The article is one of the most popular in the young history in our site, so I thought I’d do it again, except looking at hitters.
So, this is going to look at how hitters have performed against certain pitches, according to PTLWs.
Keep a few things in mind while reading this, if you’re not familiar with PTLWs.
1.) All values presented are “runs above average per 100 pitches.” So, if Batter X is “3 runs above average against fastballs,” that means that every 100 fastballs he sees, he generates 3 more runs than an average fastball hitter would.
2.) Fastballs make up around 60% of pitches thrown. This means that a batter can be very effective even if he only hits fastballs well, while a batter can’t be effective if he only hits, say, changeups well.
3.) Because fastballs are thrown more, their values tend to go toward zero quickly. You see extreme values against splitters and knucklers all the time, because they aren’t thrown very often. A +20 rating on splitters surprises me about as much as a +3.5 on fastballs or +10 on changeups. The more a pitch is thrown, the more some of the extreme values go away.
4.) We’re dealing with just this season, which isn’t even two months old, so data here don’t necessarily mean all that much in many cases. It’s more just interesting than anything else…if you want a real picture of how good a hitter is against certain pitches, full-career or several seasons’ worth of data is preferable.
Anyway, that’s about it. Here are 30 fun facts of 2010 hitting…
Tampa Bay Rays—How can anyone get Evan Longoria out? He’s at least a run above average against every pitch. While the cutter has helped a lot of pitchers reach new levels, they should lay off using the pitch against Longoria—he’s a whopping 8.57 runs above average against cutters, easily his best rating. Fastballs (1.12 above) and curves (1.49 above) are his “weak” points.
New York Yankees—Derek Jeter has had major problems with offspeed pitches this season, as he’s 4.24 runs below average on changeups and 5.69 below against splitters.
Toronto Blue Jays—Much has recently been made of Jose Bautista’s breakout, and he’s crushed fastballs (2.43 runs above average), sliders (1.18 above), and curves (1.50 above). If pitchers want to get Bautista out, they should probably rely on changeups (1.93 below) or splitters (4.94 below).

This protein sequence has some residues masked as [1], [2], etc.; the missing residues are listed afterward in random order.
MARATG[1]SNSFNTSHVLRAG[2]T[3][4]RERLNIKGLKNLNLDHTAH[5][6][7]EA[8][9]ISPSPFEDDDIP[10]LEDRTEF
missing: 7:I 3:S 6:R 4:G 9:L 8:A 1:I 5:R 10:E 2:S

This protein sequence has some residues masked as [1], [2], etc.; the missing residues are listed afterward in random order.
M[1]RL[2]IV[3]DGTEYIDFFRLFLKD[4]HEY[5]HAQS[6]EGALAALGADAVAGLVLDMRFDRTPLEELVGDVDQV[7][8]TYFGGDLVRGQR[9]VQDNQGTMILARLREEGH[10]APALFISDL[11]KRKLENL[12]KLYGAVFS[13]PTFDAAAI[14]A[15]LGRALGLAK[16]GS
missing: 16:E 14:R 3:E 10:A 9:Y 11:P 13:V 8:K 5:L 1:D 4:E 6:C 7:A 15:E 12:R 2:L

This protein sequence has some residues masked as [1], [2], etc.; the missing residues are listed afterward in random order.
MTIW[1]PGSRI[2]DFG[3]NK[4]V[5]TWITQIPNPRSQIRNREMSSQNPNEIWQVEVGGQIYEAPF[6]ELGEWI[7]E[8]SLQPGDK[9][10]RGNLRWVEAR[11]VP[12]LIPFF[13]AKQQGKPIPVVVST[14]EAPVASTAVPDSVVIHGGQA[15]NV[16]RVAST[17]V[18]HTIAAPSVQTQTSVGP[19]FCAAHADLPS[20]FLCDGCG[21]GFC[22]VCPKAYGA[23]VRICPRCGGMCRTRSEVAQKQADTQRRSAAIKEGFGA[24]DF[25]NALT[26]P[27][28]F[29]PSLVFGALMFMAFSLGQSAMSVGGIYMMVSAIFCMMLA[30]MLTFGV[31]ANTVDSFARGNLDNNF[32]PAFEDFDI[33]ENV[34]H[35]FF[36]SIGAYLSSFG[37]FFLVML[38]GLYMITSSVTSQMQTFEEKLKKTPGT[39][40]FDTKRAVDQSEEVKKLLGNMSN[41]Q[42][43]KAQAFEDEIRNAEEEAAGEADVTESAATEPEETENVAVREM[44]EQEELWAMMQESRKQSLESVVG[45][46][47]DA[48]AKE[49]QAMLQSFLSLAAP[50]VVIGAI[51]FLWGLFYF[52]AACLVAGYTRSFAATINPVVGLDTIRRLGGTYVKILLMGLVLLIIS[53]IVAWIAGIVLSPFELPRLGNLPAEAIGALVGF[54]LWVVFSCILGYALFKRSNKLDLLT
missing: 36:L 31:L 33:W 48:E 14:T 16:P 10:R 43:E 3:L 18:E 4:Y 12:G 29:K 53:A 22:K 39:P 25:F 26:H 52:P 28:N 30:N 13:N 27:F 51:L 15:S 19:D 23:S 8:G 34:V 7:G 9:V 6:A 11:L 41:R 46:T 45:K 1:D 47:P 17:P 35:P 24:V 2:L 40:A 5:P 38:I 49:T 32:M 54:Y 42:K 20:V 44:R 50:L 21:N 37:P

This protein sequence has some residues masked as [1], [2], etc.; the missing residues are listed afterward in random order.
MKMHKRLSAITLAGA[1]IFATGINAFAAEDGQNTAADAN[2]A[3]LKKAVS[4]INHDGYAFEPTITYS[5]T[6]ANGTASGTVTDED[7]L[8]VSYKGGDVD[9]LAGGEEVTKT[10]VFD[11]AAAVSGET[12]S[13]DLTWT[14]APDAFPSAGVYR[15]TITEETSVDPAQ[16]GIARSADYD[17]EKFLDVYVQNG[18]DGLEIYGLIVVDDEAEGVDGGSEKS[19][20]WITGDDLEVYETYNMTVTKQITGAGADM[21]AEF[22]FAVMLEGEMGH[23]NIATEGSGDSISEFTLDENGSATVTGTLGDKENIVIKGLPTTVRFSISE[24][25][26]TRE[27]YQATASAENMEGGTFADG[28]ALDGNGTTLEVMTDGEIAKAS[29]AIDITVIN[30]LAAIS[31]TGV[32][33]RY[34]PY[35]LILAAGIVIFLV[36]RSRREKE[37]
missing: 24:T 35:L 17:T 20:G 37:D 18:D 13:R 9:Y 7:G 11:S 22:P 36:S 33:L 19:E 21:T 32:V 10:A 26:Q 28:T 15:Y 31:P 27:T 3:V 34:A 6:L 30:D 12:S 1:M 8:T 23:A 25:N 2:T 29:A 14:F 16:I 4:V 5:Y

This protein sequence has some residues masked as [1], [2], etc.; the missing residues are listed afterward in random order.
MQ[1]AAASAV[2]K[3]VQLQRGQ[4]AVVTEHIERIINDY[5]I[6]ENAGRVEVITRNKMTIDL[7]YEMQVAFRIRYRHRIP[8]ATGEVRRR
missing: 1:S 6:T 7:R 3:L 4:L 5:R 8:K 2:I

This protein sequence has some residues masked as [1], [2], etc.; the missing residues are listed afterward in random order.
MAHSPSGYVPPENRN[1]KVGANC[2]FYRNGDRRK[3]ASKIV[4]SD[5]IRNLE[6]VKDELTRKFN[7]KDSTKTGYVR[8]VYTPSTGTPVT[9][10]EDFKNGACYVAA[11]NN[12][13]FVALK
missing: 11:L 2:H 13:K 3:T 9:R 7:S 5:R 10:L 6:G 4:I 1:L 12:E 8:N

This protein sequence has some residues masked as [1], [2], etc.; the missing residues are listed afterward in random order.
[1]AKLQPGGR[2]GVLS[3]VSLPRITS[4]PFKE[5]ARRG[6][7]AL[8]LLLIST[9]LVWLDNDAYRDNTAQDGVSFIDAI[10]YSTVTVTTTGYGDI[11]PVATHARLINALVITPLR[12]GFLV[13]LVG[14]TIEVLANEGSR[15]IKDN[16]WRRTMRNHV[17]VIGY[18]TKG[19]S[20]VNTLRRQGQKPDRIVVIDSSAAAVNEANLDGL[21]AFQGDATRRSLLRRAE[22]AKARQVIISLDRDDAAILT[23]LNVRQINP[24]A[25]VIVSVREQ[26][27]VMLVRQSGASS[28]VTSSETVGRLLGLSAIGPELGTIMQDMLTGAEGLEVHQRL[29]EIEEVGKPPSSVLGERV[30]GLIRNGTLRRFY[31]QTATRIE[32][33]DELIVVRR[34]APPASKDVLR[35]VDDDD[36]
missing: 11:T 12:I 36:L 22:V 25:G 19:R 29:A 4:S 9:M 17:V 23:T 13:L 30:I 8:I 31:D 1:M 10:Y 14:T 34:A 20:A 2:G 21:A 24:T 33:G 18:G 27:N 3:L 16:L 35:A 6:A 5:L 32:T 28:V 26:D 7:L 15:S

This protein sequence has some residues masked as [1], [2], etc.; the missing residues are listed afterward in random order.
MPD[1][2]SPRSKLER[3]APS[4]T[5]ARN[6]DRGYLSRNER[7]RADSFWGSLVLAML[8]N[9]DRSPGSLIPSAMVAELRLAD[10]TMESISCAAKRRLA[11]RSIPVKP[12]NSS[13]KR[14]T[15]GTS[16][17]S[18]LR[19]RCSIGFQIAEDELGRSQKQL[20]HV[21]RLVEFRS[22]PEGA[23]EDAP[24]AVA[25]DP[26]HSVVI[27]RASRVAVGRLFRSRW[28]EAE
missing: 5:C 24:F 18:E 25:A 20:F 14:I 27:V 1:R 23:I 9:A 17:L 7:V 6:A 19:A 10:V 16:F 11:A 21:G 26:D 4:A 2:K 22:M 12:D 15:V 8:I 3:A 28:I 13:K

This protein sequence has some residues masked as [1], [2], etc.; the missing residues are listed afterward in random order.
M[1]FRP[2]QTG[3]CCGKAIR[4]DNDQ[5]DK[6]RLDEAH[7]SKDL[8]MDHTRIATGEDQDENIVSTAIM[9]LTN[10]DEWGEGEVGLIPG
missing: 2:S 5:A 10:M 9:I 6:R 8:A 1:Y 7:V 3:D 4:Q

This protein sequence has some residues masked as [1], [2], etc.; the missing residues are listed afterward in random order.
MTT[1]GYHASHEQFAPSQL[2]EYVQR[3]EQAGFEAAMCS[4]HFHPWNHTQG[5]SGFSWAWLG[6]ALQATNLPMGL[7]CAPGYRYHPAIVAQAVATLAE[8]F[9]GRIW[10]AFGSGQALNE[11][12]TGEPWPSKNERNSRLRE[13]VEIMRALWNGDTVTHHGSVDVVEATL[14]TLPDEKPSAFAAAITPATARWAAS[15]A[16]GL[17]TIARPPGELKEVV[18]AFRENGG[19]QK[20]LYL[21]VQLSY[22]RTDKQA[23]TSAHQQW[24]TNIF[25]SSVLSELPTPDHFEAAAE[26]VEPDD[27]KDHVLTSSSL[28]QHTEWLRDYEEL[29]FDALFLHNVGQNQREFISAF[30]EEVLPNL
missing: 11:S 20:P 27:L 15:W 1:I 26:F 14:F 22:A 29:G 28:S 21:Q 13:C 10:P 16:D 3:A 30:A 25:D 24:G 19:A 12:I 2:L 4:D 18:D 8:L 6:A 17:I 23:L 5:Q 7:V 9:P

Boston Red Sox—Jason Varitek has had something of a resurgence this season, largely because the catcher, long a poor curveball hitter, has crushed slow breakers this year, at a whopping 18.87 runs above average per 100 curves. Small sample caveats apply, but it’s still shocking given that Varitek has been below average against curves all but one year (2005, when he was .15 above) since 2002.
Baltimore Orioles—Ty Wigginton’s huge year has come about largely thanks to his performance against breaking pitches, as he’s 6.43 runs above average against sliders and 4.72 against curves.
Minnesota Twins—Brendan Harris has been dreadful this year, but the one pitch he’s been able to hit is the changeup (4.89 runs above average).
Detroit Tigers—Brennan Boesch is often dismissed due to his long swing, but that swing hasn’t stopped the outfielder from destroying sliders (7.50 runs above average) and curves (13.63 above). His performance against fastballs (2.07 runs above average) is solid as well, but Boesch is not the fastball-only slugger he’s often made out to be.
Chicago White Sox—Paul Konerko has put up a great season, but he’s actually struggled against sliders, cutters, curves, and changeups, rating below average on each. It’s a stellar performance against fastballs (4.01 runs above average) that has propelled him to his great numbers. That 4.01 might look small compared to, say, Boesch’s or Varitek’s curveball numbers, but when you remember that fastballs are thrown 6-8 times more than curves, it makes sense that fastball ratings would have more of an overall influence than secondary pitch ratings. That also makes fastball ratings generally closer to zero than offspeed ratings, so a 4.01 fastball rating is far more impressive than a 4.01 rating against another pitch.